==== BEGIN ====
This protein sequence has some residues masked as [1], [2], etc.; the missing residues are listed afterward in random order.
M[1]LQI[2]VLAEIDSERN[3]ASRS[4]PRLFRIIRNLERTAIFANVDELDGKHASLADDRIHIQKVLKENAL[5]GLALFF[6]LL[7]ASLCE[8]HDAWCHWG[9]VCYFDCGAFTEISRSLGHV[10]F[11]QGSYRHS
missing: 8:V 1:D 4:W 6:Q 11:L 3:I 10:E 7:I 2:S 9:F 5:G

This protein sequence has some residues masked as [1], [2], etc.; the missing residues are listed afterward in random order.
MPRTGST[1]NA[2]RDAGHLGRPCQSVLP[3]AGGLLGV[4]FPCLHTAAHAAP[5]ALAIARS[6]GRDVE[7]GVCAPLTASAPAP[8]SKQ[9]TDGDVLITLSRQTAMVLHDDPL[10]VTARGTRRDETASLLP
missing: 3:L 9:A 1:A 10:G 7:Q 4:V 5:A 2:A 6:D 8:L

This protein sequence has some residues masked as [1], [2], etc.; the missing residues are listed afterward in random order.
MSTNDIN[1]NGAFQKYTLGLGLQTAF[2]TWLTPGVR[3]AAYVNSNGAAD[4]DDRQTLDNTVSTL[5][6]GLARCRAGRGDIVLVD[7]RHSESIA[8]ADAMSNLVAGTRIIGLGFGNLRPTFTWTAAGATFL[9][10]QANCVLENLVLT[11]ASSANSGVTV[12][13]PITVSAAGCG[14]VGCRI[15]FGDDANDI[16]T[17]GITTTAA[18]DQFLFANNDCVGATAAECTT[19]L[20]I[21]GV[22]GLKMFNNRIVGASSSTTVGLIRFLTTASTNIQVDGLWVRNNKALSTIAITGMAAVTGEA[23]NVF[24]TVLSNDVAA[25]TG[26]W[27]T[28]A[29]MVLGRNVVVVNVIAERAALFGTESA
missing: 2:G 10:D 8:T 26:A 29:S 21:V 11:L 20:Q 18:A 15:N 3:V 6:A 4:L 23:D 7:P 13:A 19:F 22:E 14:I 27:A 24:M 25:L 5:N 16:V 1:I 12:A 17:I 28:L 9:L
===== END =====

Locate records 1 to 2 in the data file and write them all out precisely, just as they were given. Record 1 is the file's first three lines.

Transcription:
This protein sequence has some residues masked as [1], [2], etc.; the missing residues are listed afterward in random order.
M[1]LQI[2]VLAEIDSERN[3]ASRS[4]PRLFRIIRNLERTAIFANVDELDGKHASLADDRIHIQKVLKENAL[5]GLALFF[6]LL[7]ASLCE[8]HDAWCHWG[9]VCYFDCGAFTEISRSLGHV[10]F[11]QGSYRHS
missing: 8:V 1:D 4:W 6:Q 11:L 3:I 10:E 7:I 2:S 9:F 5:G

This protein sequence has some residues masked as [1], [2], etc.; the missing residues are listed afterward in random order.
MPRTGST[1]NA[2]RDAGHLGRPCQSVLP[3]AGGLLGV[4]FPCLHTAAHAAP[5]ALAIARS[6]GRDVE[7]GVCAPLTASAPAP[8]SKQ[9]TDGDVLITLSRQTAMVLHDDPL[10]VTARGTRRDETASLLP
missing: 3:L 9:A 1:A 10:G 7:Q 4:V 5:A 2:A 6:D 8:L